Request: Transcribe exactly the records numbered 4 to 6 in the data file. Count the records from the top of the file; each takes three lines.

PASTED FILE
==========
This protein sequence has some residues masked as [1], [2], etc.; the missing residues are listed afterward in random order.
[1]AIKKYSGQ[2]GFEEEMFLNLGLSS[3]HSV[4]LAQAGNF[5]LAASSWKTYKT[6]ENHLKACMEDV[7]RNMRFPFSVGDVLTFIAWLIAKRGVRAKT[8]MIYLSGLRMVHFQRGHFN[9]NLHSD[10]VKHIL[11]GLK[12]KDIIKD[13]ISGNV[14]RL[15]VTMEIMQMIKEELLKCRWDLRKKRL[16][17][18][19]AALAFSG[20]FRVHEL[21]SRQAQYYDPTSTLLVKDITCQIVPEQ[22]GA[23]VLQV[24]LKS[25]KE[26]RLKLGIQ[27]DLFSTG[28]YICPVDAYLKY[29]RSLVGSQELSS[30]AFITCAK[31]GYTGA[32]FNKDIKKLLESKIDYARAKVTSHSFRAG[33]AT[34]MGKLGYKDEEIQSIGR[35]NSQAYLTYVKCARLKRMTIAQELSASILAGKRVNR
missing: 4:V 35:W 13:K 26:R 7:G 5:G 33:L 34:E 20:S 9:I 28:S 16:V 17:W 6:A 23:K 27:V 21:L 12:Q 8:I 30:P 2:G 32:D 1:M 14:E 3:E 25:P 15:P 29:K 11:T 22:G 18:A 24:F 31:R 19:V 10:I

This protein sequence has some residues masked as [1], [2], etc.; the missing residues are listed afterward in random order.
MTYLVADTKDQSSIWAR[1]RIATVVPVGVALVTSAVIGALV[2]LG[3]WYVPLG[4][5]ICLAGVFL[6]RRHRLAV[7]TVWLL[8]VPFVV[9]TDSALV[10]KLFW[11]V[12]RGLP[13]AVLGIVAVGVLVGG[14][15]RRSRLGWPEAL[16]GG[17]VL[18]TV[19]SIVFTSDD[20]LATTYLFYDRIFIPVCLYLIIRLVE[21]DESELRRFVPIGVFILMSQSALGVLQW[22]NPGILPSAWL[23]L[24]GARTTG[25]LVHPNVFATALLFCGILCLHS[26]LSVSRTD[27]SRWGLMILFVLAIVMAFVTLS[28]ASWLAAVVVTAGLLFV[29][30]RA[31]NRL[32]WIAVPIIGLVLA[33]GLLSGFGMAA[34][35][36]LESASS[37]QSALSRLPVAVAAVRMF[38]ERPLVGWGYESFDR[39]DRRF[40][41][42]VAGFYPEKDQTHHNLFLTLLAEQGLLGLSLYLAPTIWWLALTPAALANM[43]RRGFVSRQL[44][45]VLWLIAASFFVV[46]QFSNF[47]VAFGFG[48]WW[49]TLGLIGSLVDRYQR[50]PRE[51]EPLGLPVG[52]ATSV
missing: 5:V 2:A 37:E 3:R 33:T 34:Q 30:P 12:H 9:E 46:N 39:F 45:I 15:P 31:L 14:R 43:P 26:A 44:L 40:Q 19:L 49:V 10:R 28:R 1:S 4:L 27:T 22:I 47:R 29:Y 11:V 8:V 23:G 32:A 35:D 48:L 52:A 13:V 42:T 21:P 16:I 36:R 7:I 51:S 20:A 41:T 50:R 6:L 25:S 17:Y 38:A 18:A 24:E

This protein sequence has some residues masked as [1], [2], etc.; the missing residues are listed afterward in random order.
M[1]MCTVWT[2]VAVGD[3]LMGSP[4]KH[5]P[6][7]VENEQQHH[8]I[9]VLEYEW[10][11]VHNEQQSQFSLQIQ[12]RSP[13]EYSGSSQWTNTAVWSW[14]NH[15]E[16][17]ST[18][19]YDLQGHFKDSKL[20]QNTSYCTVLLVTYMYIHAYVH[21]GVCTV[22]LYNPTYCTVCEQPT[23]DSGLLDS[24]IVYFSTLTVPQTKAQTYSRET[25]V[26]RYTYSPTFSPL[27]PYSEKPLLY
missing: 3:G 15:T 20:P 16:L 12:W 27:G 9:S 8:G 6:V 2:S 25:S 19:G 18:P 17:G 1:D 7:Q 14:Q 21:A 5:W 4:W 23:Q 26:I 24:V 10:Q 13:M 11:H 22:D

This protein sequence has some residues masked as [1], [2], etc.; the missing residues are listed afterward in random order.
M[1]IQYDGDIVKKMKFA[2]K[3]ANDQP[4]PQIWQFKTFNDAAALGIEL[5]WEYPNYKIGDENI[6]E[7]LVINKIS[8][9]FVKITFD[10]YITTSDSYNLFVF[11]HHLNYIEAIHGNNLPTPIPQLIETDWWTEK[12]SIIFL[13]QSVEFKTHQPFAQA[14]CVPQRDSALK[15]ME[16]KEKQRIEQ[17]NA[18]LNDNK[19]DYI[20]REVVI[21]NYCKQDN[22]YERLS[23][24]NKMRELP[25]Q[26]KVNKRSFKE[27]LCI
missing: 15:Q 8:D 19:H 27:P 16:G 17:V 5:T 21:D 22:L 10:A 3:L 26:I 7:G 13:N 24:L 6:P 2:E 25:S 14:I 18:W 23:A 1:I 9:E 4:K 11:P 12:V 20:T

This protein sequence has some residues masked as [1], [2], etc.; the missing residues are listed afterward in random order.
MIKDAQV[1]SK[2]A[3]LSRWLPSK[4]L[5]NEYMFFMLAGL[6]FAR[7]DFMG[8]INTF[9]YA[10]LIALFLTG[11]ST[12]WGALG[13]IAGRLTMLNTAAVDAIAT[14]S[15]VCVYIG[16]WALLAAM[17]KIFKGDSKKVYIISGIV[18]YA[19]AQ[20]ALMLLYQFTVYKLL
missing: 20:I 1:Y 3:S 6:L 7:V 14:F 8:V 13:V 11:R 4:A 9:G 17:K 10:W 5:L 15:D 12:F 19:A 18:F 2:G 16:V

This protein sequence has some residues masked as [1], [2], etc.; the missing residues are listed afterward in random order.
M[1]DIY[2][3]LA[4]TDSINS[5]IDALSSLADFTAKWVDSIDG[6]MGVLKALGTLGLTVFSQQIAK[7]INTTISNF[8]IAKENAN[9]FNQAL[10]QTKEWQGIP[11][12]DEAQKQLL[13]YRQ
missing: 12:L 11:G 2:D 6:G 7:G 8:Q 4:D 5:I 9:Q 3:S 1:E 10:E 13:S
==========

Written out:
This protein sequence has some residues masked as [1], [2], etc.; the missing residues are listed afterward in random order.
M[1]IQYDGDIVKKMKFA[2]K[3]ANDQP[4]PQIWQFKTFNDAAALGIEL[5]WEYPNYKIGDENI[6]E[7]LVINKIS[8][9]FVKITFD[10]YITTSDSYNLFVF[11]HHLNYIEAIHGNNLPTPIPQLIETDWWTEK[12]SIIFL[13]QSVEFKTHQPFAQA[14]CVPQRDSALK[15]ME[16]KEKQRIEQ[17]NA[18]LNDNK[19]DYI[20]REVVI[21]NYCKQDN[22]YERLS[23][24]NKMRELP[25]Q[26]KVNKRSFKE[27]LCI
missing: 15:Q 8:D 19:H 27:P 16:G 17:V 5:T 21:D 22:L 10:A 3:L 26:I 7:G 13:N 24:L 6:P 2:E 25:S 14:I 18:W 23:A 1:I 9:E 4:K 11:P 12:V 20:T

This protein sequence has some residues masked as [1], [2], etc.; the missing residues are listed afterward in random order.
MIKDAQV[1]SK[2]A[3]LSRWLPSK[4]L[5]NEYMFFMLAGL[6]FAR[7]DFMG[8]INTF[9]YA[10]LIALFLTG[11]ST[12]WGALG[13]IAGRLTMLNTAAVDAIAT[14]S[15]VCVYIG[16]WALLAAM[17]KIFKGDSKKVYIISGIV[18]YA[19]AQ[20]ALMLLYQFTVYKLL
missing: 20:I 1:Y 3:S 6:L 7:V 14:F 8:V 13:V 11:R 4:A 9:G 17:K 10:W 5:L 15:D 12:F 19:A 18:F 2:G 16:V

This protein sequence has some residues masked as [1], [2], etc.; the missing residues are listed afterward in random order.
M[1]DIY[2][3]LA[4]TDSINS[5]IDALSSLADFTAKWVDSIDG[6]MGVLKALGTLGLTVFSQQIAK[7]INTTISNF[8]IAKENAN[9]FNQAL[10]QTKEWQGIP[11][12]DEAQKQLL[13]YRQ
missing: 12:L 11:G 2:D 6:G 7:G 8:Q 4:D 5:I 9:Q 3:S 1:E 10:E 13:S